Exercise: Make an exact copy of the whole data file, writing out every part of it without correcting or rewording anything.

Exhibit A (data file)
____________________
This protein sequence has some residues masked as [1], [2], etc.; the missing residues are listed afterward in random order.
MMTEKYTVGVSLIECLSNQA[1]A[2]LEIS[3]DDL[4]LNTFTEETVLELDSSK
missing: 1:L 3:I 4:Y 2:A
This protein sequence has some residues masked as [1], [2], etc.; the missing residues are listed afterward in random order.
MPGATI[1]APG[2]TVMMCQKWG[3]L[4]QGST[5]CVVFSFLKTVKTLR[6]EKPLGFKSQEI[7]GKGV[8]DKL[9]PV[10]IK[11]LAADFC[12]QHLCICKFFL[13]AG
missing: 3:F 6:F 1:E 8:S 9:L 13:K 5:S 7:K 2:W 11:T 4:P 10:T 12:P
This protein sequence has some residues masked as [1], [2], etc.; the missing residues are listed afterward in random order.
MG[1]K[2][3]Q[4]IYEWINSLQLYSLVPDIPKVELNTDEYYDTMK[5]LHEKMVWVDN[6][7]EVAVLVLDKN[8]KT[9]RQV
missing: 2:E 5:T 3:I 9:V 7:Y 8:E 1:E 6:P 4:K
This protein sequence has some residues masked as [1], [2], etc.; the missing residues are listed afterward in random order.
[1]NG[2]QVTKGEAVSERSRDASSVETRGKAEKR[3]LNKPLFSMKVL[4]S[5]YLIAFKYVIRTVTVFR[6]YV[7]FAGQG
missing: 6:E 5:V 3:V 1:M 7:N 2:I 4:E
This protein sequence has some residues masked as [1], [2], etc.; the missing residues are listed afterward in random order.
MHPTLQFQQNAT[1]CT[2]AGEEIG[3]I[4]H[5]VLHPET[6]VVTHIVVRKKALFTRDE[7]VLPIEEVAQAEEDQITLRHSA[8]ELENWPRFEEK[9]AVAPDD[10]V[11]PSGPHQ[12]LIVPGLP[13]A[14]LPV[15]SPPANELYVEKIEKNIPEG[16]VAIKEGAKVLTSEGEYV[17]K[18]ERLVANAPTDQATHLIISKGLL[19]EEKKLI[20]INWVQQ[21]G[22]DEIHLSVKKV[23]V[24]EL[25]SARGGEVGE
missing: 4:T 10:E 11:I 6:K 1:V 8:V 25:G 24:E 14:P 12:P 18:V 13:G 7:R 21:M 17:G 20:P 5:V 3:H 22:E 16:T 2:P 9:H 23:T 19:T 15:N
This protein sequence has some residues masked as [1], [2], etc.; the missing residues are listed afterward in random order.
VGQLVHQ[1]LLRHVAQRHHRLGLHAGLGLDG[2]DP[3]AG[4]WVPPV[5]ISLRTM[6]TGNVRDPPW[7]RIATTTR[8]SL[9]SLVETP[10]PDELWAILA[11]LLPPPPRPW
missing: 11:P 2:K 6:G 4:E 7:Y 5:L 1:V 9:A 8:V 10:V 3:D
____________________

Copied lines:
This protein sequence has some residues masked as [1], [2], etc.; the missing residues are listed afterward in random order.
MMTEKYTVGVSLIECLSNQA[1]A[2]LEIS[3]DDL[4]LNTFTEETVLELDSSK
missing: 1:L 3:I 4:Y 2:A
This protein sequence has some residues masked as [1], [2], etc.; the missing residues are listed afterward in random order.
MPGATI[1]APG[2]TVMMCQKWG[3]L[4]QGST[5]CVVFSFLKTVKTLR[6]EKPLGFKSQEI[7]GKGV[8]DKL[9]PV[10]IK[11]LAADFC[12]QHLCICKFFL[13]AG
missing: 3:F 6:F 1:E 8:S 9:L 13:K 5:S 7:K 2:W 11:T 4:P 10:T 12:P
This protein sequence has some residues masked as [1], [2], etc.; the missing residues are listed afterward in random order.
MG[1]K[2][3]Q[4]IYEWINSLQLYSLVPDIPKVELNTDEYYDTMK[5]LHEKMVWVDN[6][7]EVAVLVLDKN[8]KT[9]RQV
missing: 2:E 5:T 3:I 9:V 7:Y 8:E 1:E 6:P 4:K
This protein sequence has some residues masked as [1], [2], etc.; the missing residues are listed afterward in random order.
[1]NG[2]QVTKGEAVSERSRDASSVETRGKAEKR[3]LNKPLFSMKVL[4]S[5]YLIAFKYVIRTVTVFR[6]YV[7]FAGQG
missing: 6:E 5:V 3:V 1:M 7:N 2:I 4:E
This protein sequence has some residues masked as [1], [2], etc.; the missing residues are listed afterward in random order.
MHPTLQFQQNAT[1]CT[2]AGEEIG[3]I[4]H[5]VLHPET[6]VVTHIVVRKKALFTRDE[7]VLPIEEVAQAEEDQITLRHSA[8]ELENWPRFEEK[9]AVAPDD[10]V[11]PSGPHQ[12]LIVPGLP[13]A[14]LPV[15]SPPANELYVEKIEKNIPEG[16]VAIKEGAKVLTSEGEYV[17]K[18]ERLVANAPTDQATHLIISKGLL[19]EEKKLI[20]INWVQQ[21]G[22]DEIHLSVKKV[23]V[24]EL[25]SARGGEVGE
missing: 4:T 10:E 11:I 6:K 1:V 8:V 25:G 24:E 14:P 12:P 18:V 13:G 7:R 21:M 17:G 20:P 5:V 3:H 22:E 16:T 2:P 9:H 23:T 19:T 15:N
This protein sequence has some residues masked as [1], [2], etc.; the missing residues are listed afterward in random order.
VGQLVHQ[1]LLRHVAQRHHRLGLHAGLGLDG[2]DP[3]AG[4]WVPPV[5]ISLRTM[6]TGNVRDPPW[7]RIATTTR[8]SL[9]SLVETP[10]PDELWAILA[11]LLPPPPRPW
missing: 11:P 2:K 6:G 4:E 7:Y 5:L 1:V 9:A 8:V 10:V 3:D